OM-SoX: Digital Audio Signal Processing For OpenMusic

A Brief Introduction

In November 2013 I wrote a review of Marlon Schumacher's OM-SoX library for OpenMusic. Unfortunately, the review was based on my erroneous use of the master branch of the code's git sources. That branch is not representative of the complete OM-SoX, and that review must be considered as an incomplete and inaccurate essay. This review presents OM-SoX as it should have been presented, but I want to make it clear that Linux Weekly News published the original text essentially as I submitted it. The faults in the earlier review remain solely my responsibility. Now, on to the new and improved version.

Why SoX ?

OpenMusic is essentially an environment for music composition, it is not a synthesis environment. In its basic configuration it needs only enough audio/MIDI processing power as is required for the audition of the sound samples and MIDI files created by OpenMusic patches. In the Linux version that power is provided by a JACK-based audio/MIDI player.

Just as the OM2Csound and OMChroma libraries extend Csound into OpenMusic, binding the two environments into a powerful composition/synthesis system, SoX adds the dimension of audio signal processing. Given the view of sound as compositional material itself the addition merely expands OpenMusic's essential definitions. Other libraries are available that add synthesis capabilities to OpenMusic, but OM-SoX provides a large collection of easily accessible and ready-to-run processors in a single package.

Getting The Package

Open a terminal window, switch to your source directory (or anywhere you have write privileges), and run the following command :

	git clone -b release-1.0 git:// omsox-code

This clone will download the latest development branch. When the download is finished copy the contents of the omsox-code directory into a directory named OM-SoX, preferably in a location known to OpenMusic, e.g. the Extra Libraries directory. For example, mine is located at ~/omlibs/OM-SoX.

Loading The Library

Start OpenMusic and open the Package Library window (Figure 1). Click on the libraries 'suitcase' icon to view its tree node icons, among which you should find one named om-sox. You can load the library by double-clicking the red square in the icon's upper left corner or through the File/Load Library dialog. The red square will turn green and a splash panel will wait for your acknowledgement (Figure 2), after which OM-SoX is ready for use.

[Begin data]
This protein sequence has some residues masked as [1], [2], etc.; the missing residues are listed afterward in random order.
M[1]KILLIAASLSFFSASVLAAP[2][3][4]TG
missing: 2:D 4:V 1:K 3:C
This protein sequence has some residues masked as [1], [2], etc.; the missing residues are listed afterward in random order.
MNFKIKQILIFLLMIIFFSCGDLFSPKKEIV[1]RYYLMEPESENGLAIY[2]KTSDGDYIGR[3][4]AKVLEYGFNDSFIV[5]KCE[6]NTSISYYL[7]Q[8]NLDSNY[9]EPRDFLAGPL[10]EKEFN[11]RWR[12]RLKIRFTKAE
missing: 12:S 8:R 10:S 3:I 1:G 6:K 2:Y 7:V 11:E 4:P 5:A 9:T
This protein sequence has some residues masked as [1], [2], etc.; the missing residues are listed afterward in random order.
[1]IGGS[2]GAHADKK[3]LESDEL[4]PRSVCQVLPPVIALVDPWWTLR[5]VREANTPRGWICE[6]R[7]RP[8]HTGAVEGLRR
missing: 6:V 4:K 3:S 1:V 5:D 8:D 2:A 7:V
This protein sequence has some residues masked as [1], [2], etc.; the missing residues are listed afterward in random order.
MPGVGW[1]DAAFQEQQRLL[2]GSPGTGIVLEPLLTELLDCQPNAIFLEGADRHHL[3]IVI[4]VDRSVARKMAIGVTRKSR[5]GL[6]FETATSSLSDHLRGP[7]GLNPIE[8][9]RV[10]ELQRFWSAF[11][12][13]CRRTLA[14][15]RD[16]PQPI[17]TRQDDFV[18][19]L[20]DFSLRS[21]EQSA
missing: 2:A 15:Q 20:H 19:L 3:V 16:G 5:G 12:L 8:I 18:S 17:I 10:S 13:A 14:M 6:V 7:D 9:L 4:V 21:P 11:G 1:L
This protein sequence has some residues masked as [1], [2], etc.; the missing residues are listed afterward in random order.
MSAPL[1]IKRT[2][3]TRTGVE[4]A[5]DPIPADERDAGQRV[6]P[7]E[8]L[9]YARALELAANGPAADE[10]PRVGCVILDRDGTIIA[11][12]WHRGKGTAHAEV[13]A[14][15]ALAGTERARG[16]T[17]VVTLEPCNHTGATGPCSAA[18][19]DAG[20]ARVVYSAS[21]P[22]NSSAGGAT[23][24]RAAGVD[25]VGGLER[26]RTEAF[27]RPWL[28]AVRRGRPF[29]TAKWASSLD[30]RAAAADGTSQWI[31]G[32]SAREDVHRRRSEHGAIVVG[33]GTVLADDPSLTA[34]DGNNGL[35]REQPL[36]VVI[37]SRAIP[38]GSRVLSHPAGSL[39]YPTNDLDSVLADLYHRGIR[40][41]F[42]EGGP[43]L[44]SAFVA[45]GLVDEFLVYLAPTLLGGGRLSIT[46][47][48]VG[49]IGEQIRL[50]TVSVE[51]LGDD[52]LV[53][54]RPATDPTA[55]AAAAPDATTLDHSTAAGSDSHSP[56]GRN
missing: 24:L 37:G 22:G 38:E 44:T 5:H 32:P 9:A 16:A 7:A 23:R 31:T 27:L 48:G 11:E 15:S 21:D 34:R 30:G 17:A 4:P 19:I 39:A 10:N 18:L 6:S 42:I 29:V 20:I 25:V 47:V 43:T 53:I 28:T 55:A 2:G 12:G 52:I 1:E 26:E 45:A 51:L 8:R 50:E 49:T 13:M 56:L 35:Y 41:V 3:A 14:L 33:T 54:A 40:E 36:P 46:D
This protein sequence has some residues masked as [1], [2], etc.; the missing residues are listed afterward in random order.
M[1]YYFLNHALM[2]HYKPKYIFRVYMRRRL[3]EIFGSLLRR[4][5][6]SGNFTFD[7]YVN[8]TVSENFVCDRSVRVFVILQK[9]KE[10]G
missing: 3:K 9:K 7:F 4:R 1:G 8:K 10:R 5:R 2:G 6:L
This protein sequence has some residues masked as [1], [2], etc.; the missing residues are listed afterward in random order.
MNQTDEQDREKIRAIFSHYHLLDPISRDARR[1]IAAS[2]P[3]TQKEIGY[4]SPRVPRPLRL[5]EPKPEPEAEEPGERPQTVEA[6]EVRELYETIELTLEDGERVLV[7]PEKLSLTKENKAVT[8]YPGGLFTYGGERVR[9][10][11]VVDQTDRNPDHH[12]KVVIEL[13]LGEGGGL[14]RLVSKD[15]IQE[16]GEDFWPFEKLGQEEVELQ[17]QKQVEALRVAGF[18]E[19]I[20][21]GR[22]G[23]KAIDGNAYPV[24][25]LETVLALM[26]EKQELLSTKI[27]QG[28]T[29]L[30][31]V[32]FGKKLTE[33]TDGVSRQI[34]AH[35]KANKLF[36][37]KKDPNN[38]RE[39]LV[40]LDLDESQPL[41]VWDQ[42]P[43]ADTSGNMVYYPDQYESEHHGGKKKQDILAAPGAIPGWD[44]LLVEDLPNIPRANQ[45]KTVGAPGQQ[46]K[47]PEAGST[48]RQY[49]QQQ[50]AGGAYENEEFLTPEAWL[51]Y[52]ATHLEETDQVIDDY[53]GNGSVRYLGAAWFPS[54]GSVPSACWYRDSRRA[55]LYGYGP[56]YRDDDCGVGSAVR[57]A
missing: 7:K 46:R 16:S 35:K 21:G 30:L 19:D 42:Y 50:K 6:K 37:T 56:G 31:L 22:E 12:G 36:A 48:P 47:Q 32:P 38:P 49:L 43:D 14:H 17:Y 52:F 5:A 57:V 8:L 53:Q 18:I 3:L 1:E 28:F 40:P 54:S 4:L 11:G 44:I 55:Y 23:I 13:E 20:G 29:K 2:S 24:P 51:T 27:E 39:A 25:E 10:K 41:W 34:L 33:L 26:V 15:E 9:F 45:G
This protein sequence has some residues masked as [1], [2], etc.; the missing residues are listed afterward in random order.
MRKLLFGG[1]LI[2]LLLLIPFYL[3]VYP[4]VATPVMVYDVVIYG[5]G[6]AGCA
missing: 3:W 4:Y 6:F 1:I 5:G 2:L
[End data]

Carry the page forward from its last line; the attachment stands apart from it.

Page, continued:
Figure 1. The OpenMusic Library window.

Figure 2. The OM-SoX splash screen.

What's Inside

Assuming a successful installation, let's look at what OM-SoX brings to the OpenMusic armory. SoX has been called "the Swiss Army knife of audio processing", and its capabilities are indeed impressive. SoX provides audio playback and recording, special effects processing, dynamics processing, mixing functions, file manipulation, sample rate conversion, LADSPA plugin hosting, and more. You can view the OM-SoX library's contents by double-clicking its suitcase in the lower half of the icon. Two panels will appear beside the Library tree, one listing the functions in OM-SoX (more than sixty), the other listing its classes. That helpful display should look like the screenshot in Figure 3. If it does not, then you've probably installed an incomplete package.

Figure 3. Classes and functions of OM-SoX.

Running The Examples

Now let's load and run some example patches. Select the Libraries item in the Help/Import Tutorials Patches menu on your workspace, load the OM-SoX examples, and the workspace will have a new folder named om-sox-tutorial-patches (Figure 4). Open it and double-click on the patch named 01-title. Figure 5 shows the result, along with the text file that appears when the readme patch is opened. The readme text provides configuration details and a summary of the tutorial examples.

Figure 4. The OM-SoX tutorials.

Figure 5. The 01-Title patch.

The configuration steps should be followed closely. The OpenMusic Preferences dialog will include new features after loading OM-SoX, some of which will require your attention. For example, the Externals tab will include an entry for the sox-player and its options, a set of user-definable conditions for optimizing performance.

The title and readme patches include objects that must be evaluated for their contents. The om-sox-page object opens the OM-SoX SourceForge site on your default browser, om-sox-mailing-list does the same for the list sign-up page, and sox-html-documentation opens the SoX on-line manual. The new user should evaluate all these objects and become familiar with their contents. The SoX manual is especially recommended if the user has no prior knowledge of SoX's capabilities.

When you're ready to move on open the folder named 1-basics, then open the 1-sox-player patch (Figure 6). Test your playback with the SOUND class objects and the maquette. Check the information regarding OpenMusic versions, and you're set to move to the next example. Things get more interesting when you've gone through the basics folders (see Figure 7), and I recommend stepping through the entire series of OM-SoX tutorial patches. The presentation is excellent and the information content is high-quality throughout.

Figure 6. The sox-player patch.

Figure 7. SoX and LADSPA in OpenMusic.


Props to Anders Vinjar for bringing OpenMusic to Linux, to Chris Bagwell for the great SoX, and to Marlon Schumacher for bringing the power of SoX into OpenMusic. Consider OM-SoX a highly recommended library.